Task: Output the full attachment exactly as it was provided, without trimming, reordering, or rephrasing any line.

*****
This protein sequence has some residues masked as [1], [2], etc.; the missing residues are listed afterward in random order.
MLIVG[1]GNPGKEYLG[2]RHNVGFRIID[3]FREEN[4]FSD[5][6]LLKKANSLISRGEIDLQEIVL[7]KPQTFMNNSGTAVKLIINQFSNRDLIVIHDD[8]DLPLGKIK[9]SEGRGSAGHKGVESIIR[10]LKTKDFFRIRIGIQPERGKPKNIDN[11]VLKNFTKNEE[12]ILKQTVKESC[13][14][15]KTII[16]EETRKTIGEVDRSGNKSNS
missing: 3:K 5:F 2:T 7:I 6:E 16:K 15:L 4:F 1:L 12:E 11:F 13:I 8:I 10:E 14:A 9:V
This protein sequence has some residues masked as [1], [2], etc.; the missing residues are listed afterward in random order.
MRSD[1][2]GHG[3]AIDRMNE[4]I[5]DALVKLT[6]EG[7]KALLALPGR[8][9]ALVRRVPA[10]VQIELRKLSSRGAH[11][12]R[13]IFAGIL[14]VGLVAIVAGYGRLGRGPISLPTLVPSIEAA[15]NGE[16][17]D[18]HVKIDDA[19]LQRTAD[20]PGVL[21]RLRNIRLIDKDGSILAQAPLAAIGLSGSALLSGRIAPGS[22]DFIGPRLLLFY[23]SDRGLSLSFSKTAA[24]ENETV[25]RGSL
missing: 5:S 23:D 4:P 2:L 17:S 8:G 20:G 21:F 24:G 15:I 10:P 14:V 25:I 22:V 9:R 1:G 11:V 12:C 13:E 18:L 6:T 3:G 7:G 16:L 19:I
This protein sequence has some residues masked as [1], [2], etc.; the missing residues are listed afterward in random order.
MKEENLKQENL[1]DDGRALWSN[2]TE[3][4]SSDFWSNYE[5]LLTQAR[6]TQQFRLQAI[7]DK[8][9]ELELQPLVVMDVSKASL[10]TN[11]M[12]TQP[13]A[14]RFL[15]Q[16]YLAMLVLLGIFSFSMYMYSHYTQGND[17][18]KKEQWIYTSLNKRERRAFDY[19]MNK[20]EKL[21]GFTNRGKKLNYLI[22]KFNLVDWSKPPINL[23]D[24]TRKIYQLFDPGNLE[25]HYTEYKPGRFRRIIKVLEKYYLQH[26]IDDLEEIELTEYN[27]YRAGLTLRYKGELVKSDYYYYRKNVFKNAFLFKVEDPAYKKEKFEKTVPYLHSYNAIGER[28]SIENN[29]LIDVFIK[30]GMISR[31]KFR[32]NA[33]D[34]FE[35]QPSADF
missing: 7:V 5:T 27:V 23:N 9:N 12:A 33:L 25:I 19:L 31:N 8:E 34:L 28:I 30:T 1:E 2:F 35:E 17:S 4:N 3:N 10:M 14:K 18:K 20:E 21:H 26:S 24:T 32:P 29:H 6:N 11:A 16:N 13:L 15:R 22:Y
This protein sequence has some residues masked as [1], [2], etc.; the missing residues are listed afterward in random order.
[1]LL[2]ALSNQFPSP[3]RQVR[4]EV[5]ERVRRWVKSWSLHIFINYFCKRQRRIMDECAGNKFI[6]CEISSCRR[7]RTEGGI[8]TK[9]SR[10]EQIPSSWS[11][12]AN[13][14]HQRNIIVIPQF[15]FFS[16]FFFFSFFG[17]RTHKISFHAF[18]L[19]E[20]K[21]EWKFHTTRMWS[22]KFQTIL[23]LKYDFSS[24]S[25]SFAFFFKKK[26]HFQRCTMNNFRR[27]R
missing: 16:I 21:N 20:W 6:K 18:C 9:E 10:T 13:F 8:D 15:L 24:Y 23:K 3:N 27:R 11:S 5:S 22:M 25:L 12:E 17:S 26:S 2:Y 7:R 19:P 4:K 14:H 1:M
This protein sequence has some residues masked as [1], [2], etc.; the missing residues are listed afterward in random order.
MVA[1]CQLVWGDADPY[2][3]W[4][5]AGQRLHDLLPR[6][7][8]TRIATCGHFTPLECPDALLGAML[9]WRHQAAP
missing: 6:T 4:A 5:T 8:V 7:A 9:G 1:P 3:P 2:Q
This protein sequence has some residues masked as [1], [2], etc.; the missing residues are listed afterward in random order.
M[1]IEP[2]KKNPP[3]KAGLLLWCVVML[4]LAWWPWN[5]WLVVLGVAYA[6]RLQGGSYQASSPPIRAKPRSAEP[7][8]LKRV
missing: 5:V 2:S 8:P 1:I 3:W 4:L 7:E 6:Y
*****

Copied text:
This protein sequence has some residues masked as [1], [2], etc.; the missing residues are listed afterward in random order.
MLIVG[1]GNPGKEYLG[2]RHNVGFRIID[3]FREEN[4]FSD[5][6]LLKKANSLISRGEIDLQEIVL[7]KPQTFMNNSGTAVKLIINQFSNRDLIVIHDD[8]DLPLGKIK[9]SEGRGSAGHKGVESIIR[10]LKTKDFFRIRIGIQPERGKPKNIDN[11]VLKNFTKNEE[12]ILKQTVKESC[13][14][15]KTII[16]EETRKTIGEVDRSGNKSNS
missing: 3:K 5:F 2:T 7:I 6:E 16:K 15:L 4:F 1:L 12:E 11:F 13:I 8:I 10:E 14:A 9:V
This protein sequence has some residues masked as [1], [2], etc.; the missing residues are listed afterward in random order.
MRSD[1][2]GHG[3]AIDRMNE[4]I[5]DALVKLT[6]EG[7]KALLALPGR[8][9]ALVRRVPA[10]VQIELRKLSSRGAH[11][12]R[13]IFAGIL[14]VGLVAIVAGYGRLGRGPISLPTLVPSIEAA[15]NGE[16][17]D[18]HVKIDDA[19]LQRTAD[20]PGVL[21]RLRNIRLIDKDGSILAQAPLAAIGLSGSALLSGRIAPGS[22]DFIGPRLLLFY[23]SDRGLSLSFSKTAA[24]ENETV[25]RGSL
missing: 5:S 23:D 4:P 2:L 17:S 8:G 20:G 21:F 24:G 15:I 10:P 14:V 25:I 22:V 9:R 1:G 11:V 12:C 13:E 18:L 6:T 3:G 7:G 16:L 19:I
This protein sequence has some residues masked as [1], [2], etc.; the missing residues are listed afterward in random order.
MKEENLKQENL[1]DDGRALWSN[2]TE[3][4]SSDFWSNYE[5]LLTQAR[6]TQQFRLQAI[7]DK[8][9]ELELQPLVVMDVSKASL[10]TN[11]M[12]TQP[13]A[14]RFL[15]Q[16]YLAMLVLLGIFSFSMYMYSHYTQGND[17][18]KKEQWIYTSLNKRERRAFDY[19]MNK[20]EKL[21]GFTNRGKKLNYLI[22]KFNLVDWSKPPINL[23]D[24]TRKIYQLFDPGNLE[25]HYTEYKPGRFRRIIKVLEKYYLQH[26]IDDLEEIELTEYN[27]YRAGLTLRYKGELVKSDYYYYRKNVFKNAFLFKVEDPAYKKEKFEKTVPYLHSYNAIGER[28]SIENN[29]LIDVFIK[30]GMISR[31]KFR[32]NA[33]D[34]FE[35]QPSADF
missing: 7:V 5:T 27:V 23:N 9:N 12:A 33:L 25:I 19:L 31:N 8:E 34:L 28:I 30:T 1:E 2:F 35:E 17:S 4:N 3:N 10:M 14:K 18:K 20:E 21:H 26:S 24:T 32:P 29:H 6:N 11:A 16:N 13:L 15:R 22:Y
This protein sequence has some residues masked as [1], [2], etc.; the missing residues are listed afterward in random order.
[1]LL[2]ALSNQFPSP[3]RQVR[4]EV[5]ERVRRWVKSWSLHIFINYFCKRQRRIMDECAGNKFI[6]CEISSCRR[7]RTEGGI[8]TK[9]SR[10]EQIPSSWS[11][12]AN[13][14]HQRNIIVIPQF[15]FFS[16]FFFFSFFG[17]RTHKISFHAF[18]L[19]E[20]K[21]EWKFHTTRMWS[22]KFQTIL[23]LKYDFSS[24]S[25]SFAFFFKKK[26]HFQRCTMNNFRR[27]R
missing: 16:I 21:N 20:W 6:K 18:C 9:E 10:T 13:F 8:D 15:L 24:Y 23:K 3:N 27:R 11:S 5:S 22:M 25:L 12:E 17:S 26:S 2:Y 7:R 19:P 4:K 14:H 1:M
This protein sequence has some residues masked as [1], [2], etc.; the missing residues are listed afterward in random order.
MVA[1]CQLVWGDADPY[2][3]W[4][5]AGQRLHDLLPR[6][7][8]TRIATCGHFTPLECPDALLGAML[9]WRHQAAP
missing: 6:T 4:A 5:T 8:V 7:A 9:G 1:P 3:P 2:Q
This protein sequence has some residues masked as [1], [2], etc.; the missing residues are listed afterward in random order.
M[1]IEP[2]KKNPP[3]KAGLLLWCVVML[4]LAWWPWN[5]WLVVLGVAYA[6]RLQGGSYQASSPPIRAKPRSAEP[7][8]LKRV
missing: 5:V 2:S 8:P 1:I 3:W 4:L 7:E 6:Y